"My greatest fear is that with this paper they are staking ground that homelessness is a partisan political issue and I think that will do long term harm to the progress we have made," Poppe said. They said they're worried the administration will pursue approaches that criminalize homelessness or move people to shelters en masse, which would not solve the root causes of the problem.

Poppe and other advocates said the report published by the Trump administration yesterday seemed to ignore policies proven to help reduce homelessness, like funding programs to help people transition to permanent housing. 

"We know we can do this but the federal partner has to be strongly at the table investing in the rents and investing in the services to help people get connected," she said.

"I think we have advanced so far in these approaches that it's maddening to think that they're espousing these kind of viewpoints, and that's where I think it reads more like a political justification."

Poppe also said the report released by the White House missed the big economic picture of how rising rents and stagnant wages have contributed to housing insecurity. 

Amie Fishman, executive director of the Non-Profit Housing Association of Northern California, said she's concerned about reports the Trump administration could try to use law enforcement to force people experiencing homelessness in California into federal shelters.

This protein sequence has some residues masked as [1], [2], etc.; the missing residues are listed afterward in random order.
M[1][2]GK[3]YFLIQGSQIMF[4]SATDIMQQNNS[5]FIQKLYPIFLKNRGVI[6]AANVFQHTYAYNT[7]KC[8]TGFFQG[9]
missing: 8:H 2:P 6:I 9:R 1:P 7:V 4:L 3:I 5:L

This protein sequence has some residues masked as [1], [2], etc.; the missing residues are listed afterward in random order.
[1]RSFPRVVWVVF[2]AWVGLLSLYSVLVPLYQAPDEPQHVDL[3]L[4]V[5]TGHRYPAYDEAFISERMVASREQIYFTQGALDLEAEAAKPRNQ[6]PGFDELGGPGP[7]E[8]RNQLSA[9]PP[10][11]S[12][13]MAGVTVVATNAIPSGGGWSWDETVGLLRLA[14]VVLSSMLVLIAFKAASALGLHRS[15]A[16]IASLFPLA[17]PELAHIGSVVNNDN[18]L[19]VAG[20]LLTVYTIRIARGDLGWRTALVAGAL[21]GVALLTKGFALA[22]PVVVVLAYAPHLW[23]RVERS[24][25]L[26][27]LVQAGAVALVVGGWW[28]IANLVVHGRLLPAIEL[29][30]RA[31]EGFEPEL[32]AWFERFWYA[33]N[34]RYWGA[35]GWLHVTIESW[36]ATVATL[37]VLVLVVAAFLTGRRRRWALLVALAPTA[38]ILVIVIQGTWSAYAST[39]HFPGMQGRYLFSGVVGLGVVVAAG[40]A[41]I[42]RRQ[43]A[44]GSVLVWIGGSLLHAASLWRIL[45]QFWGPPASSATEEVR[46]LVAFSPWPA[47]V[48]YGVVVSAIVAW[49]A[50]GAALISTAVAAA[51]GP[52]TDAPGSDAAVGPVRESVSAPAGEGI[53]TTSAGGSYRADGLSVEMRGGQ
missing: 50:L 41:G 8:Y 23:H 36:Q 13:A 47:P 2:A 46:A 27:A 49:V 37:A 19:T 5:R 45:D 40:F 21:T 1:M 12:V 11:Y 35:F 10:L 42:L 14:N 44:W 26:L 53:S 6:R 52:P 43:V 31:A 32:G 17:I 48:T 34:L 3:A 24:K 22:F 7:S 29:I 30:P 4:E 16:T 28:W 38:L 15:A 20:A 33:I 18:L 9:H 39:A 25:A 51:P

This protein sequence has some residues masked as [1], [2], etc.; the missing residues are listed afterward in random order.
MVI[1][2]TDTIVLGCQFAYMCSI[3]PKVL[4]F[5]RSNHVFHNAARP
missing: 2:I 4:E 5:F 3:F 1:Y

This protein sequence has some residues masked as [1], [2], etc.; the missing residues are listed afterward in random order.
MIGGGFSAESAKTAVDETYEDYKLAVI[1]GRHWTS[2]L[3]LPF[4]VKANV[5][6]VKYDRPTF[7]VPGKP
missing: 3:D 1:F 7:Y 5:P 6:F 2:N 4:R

"We know the public support is behind these housing first strategies. What we don't need is shelters and cages and prisons, it's absurd to have to say that but we need homes for our vulnerable community members, not to lock people up. And it's exactly the kind of rhetoric Trump has used to divide us," she said. 

Fishman said policies supported by the Trump administration like cutting taxes have concentrated resources have directly contributed to the systemic problems with housing inequality that created the homelessness crisis.

"What the federal government's been doing has been cutting and threatening to cut and making life worse for people all around the country," Fishman said. 

 She also said deregulating housing, like the White House report suggests, would just let the fox in the henhouse and wouldn't guarantee more affordable housing. 

"Trump is suggesting that we need to take action and that's correct but he just got everything else wrong," she said, adding "There are policy changes we need to make in California and in other places, there are ways to ensure we're getting the right outcomes, but calling for deregulation is another recipe for repeating prior disasters."